All operating systems, such as Windows 7/8, or Mac OSX, have the option of limiting computer use for users. The "Administrator" of the computer (you can set more than one) can create and manage multiple accounts - including what sites can be visited, what times of day the computer can be used, which programs can be used, and much more.
I won't spend the time writing a "how-to" article on parental controls, because they've already been well written. First of all, you should have your own account on the device; I suggest this for all parents and guardians. Not only does it let you help manage the device, it also provides a way to log in if something were to happen to the child's account. Then, as an administrator, you can set up Parental Controls:
- Parental Controls on Windows 7
- Parental Controls on Windows 8
- Parental Controls on Mac OSX
- Parental Controls, aka "Restrictions", on iOS (iPad, iPhone, iPod)
These are, without a doubt, some powerful ways to manage your child's behavior and use of technology at home.
Unfortunately, it's also easy, with Parental Controls, to have limited your child's technology use at school. For example, if they are asked to install an App for Science, or plug-in to use in Chinese class... you get the idea - they may not have the option without a parent's credentials (username and password). We usually have a school administration account on each laptop, so students can install needed software with a teacher's help - but it's still inconvenient. You could easily create a separate managed account for home use or other locations - though this actually starts to sound complicated. So is there a way to manage use - without setting Parental Controls on their user accounts?
It's my opinion that Parental Controls can also take the form of good, open communication at home - with agreements (perhaps in the form of a contract) and simple rules in place that are gradually lifted as trust is ensured.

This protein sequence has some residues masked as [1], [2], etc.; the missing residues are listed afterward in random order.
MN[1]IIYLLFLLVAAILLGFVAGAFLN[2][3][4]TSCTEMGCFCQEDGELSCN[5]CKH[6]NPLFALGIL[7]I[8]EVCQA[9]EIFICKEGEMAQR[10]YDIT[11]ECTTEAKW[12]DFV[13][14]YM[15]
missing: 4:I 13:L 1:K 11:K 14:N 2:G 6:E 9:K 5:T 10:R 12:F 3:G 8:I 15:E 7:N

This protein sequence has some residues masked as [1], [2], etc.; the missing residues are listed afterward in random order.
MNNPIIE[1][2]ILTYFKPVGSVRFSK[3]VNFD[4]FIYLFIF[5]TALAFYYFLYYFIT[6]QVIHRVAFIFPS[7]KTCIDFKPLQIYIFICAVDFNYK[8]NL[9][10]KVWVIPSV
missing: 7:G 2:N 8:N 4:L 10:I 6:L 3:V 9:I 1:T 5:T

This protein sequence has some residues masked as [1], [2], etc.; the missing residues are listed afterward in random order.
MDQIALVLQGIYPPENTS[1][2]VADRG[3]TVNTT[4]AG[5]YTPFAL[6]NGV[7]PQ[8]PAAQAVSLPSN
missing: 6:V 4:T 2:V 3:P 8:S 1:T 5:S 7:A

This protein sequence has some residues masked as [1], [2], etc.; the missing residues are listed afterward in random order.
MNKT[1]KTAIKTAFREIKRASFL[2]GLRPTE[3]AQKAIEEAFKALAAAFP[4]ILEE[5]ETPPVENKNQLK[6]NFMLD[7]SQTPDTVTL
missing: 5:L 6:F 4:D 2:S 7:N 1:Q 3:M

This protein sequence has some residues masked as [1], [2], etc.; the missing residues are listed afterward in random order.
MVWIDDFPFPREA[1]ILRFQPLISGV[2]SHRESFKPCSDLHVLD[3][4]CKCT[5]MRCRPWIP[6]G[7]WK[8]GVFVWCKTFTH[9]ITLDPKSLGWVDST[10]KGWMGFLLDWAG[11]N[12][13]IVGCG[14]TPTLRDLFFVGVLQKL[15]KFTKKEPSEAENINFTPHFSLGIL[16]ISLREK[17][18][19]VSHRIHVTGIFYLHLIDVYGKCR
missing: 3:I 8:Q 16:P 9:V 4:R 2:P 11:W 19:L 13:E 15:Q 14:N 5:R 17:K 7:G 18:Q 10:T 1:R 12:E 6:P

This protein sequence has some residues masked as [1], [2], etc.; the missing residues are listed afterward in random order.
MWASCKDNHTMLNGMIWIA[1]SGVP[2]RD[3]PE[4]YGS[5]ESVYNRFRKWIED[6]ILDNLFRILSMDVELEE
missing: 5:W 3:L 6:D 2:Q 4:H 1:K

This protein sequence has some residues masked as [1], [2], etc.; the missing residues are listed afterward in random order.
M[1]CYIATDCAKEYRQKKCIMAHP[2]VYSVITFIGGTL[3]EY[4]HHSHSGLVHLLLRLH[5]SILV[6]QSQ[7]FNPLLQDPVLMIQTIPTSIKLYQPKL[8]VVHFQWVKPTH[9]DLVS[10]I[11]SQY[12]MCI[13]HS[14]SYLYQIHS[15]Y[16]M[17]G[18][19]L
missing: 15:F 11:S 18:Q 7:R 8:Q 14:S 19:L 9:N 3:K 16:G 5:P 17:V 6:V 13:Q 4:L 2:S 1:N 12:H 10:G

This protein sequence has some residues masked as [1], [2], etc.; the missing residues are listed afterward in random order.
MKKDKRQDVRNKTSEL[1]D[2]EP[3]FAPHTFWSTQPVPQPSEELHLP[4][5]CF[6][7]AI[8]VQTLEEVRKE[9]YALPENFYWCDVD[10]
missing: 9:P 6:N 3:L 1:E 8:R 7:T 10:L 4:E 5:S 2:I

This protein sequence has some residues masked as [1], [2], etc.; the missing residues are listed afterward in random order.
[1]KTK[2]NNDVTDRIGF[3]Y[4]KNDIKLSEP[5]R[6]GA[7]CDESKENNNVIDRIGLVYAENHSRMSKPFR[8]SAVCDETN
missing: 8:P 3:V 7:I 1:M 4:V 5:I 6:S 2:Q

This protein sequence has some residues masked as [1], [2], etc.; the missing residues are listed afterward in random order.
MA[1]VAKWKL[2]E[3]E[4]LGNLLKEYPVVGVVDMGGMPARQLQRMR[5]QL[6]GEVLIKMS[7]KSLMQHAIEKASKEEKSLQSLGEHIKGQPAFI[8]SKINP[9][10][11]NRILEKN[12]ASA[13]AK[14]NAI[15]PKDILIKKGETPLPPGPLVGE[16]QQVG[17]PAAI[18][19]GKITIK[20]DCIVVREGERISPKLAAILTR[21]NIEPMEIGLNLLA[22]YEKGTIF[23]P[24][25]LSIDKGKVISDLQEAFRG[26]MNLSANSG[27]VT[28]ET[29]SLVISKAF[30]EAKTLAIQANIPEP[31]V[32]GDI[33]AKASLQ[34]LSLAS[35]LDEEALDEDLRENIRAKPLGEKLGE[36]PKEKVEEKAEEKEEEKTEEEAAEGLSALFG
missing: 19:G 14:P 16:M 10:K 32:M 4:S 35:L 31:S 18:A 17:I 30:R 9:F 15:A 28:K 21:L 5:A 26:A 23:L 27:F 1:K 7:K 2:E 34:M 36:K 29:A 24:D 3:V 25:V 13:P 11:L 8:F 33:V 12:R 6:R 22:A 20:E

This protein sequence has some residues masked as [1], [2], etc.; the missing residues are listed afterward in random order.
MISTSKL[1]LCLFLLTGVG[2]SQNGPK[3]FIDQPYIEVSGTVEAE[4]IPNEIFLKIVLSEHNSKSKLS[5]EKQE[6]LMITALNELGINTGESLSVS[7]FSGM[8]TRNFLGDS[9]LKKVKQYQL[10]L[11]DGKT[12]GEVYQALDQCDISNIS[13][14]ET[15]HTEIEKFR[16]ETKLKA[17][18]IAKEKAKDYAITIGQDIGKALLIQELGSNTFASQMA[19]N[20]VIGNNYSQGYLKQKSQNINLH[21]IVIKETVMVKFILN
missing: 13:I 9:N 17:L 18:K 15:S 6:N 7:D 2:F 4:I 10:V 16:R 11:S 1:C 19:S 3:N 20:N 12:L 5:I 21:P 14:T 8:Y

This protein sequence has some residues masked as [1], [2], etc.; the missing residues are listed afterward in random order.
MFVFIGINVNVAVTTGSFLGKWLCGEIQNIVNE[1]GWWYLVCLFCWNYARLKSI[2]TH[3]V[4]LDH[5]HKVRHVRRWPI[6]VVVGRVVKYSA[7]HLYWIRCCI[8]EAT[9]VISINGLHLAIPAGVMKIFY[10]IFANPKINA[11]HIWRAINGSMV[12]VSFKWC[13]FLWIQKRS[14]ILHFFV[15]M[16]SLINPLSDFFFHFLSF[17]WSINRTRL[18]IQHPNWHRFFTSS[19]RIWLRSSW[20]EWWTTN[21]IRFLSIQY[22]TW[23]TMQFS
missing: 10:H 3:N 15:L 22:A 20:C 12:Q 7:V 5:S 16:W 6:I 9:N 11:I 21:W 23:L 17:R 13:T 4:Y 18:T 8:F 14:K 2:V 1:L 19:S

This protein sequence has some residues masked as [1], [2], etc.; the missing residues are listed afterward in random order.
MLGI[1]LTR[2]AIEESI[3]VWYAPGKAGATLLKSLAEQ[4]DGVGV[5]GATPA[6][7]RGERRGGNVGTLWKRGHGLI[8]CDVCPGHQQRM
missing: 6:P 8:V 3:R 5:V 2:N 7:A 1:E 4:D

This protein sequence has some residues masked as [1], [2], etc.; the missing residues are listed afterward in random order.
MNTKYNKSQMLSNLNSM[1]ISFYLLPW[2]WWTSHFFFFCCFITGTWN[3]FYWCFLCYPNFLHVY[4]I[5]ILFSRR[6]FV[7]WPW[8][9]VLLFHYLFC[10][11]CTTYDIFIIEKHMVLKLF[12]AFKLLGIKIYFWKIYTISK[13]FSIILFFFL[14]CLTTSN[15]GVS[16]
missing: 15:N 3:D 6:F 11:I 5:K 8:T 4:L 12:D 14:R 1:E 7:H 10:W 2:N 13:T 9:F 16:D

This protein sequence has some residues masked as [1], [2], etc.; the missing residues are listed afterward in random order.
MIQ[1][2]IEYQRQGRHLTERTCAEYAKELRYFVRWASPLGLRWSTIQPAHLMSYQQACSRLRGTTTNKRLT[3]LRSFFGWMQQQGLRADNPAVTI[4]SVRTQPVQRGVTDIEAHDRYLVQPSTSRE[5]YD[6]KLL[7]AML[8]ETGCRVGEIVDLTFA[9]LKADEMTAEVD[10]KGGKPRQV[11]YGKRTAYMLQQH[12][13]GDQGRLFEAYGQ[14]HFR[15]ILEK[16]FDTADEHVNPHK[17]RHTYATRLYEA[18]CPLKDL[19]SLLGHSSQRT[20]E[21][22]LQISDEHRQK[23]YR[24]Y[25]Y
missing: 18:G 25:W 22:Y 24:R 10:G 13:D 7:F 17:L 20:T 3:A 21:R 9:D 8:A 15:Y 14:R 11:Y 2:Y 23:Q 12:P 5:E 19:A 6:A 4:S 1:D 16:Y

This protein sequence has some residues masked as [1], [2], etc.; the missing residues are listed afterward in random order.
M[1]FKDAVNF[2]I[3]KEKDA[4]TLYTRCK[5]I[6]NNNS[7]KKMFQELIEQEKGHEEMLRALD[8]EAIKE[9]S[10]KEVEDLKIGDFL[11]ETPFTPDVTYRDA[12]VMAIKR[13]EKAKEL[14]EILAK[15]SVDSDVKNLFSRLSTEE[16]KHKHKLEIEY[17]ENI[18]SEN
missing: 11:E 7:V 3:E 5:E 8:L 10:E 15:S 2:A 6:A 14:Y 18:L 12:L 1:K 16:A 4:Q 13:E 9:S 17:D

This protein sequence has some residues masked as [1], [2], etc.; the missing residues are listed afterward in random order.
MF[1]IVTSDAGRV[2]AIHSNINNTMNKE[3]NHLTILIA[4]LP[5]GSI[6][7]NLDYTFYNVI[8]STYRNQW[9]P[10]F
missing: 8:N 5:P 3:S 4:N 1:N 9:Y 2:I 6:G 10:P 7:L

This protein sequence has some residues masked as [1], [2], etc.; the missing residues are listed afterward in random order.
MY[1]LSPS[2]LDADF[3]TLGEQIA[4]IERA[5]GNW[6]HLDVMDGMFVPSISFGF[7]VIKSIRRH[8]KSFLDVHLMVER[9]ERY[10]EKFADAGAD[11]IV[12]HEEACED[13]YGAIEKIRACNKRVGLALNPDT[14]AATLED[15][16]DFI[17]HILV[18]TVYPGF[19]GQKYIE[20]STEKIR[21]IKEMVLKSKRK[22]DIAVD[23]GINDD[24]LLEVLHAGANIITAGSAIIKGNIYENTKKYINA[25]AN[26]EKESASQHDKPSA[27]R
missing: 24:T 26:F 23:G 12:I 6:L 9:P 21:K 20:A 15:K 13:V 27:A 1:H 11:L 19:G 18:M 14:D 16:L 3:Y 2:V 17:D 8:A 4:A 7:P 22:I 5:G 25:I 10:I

With a device that opens the door to the world (aka, the Internet), it makes sense to be nervous - and we should certainly be cautious, but not overwhelmed. By simply asking that all computer use happen in a family room with watchful parents or older siblings, we can know that students are working safely. By insisting they come talk to parents if ever uncomfortable or unsure, we can help guide their decisions on what to do next. With a family rule to leave all devices on the kitchen table after, say, 9pm - we can help the whole family to unplug and transition to a great night of sleep. There are some very simple, no-nonsense behaviors we can put in place to make a big difference.
I've read more, and talked with parents more, about contracts at home. By setting some guidelines for technology use at home - and including children in these agreements is even more powerful - it's very clear what the rules are. We might go beyond this and discuss & agree upon consequences as well: With a misstep, the 'balance' might lean more towards strict, managed use with a parent present. With continued trusted use, some management might be lifted - perhaps allowing a few more minutes of games after homework.
It's not an easy balance to find and maintain - but this remains true always: The more communication, the better. With that in mind, we're looking at facilitating a handful of sessions with parents at the Carmel Campus - to discuss technology use, online safety and digital citizenship. Look for upcoming dates in the Pirate Log.
In the meantime, take the time to look over a list of resources I've gathered for parents. The list will grow, so keep coming back - and email me with any ideas or questions.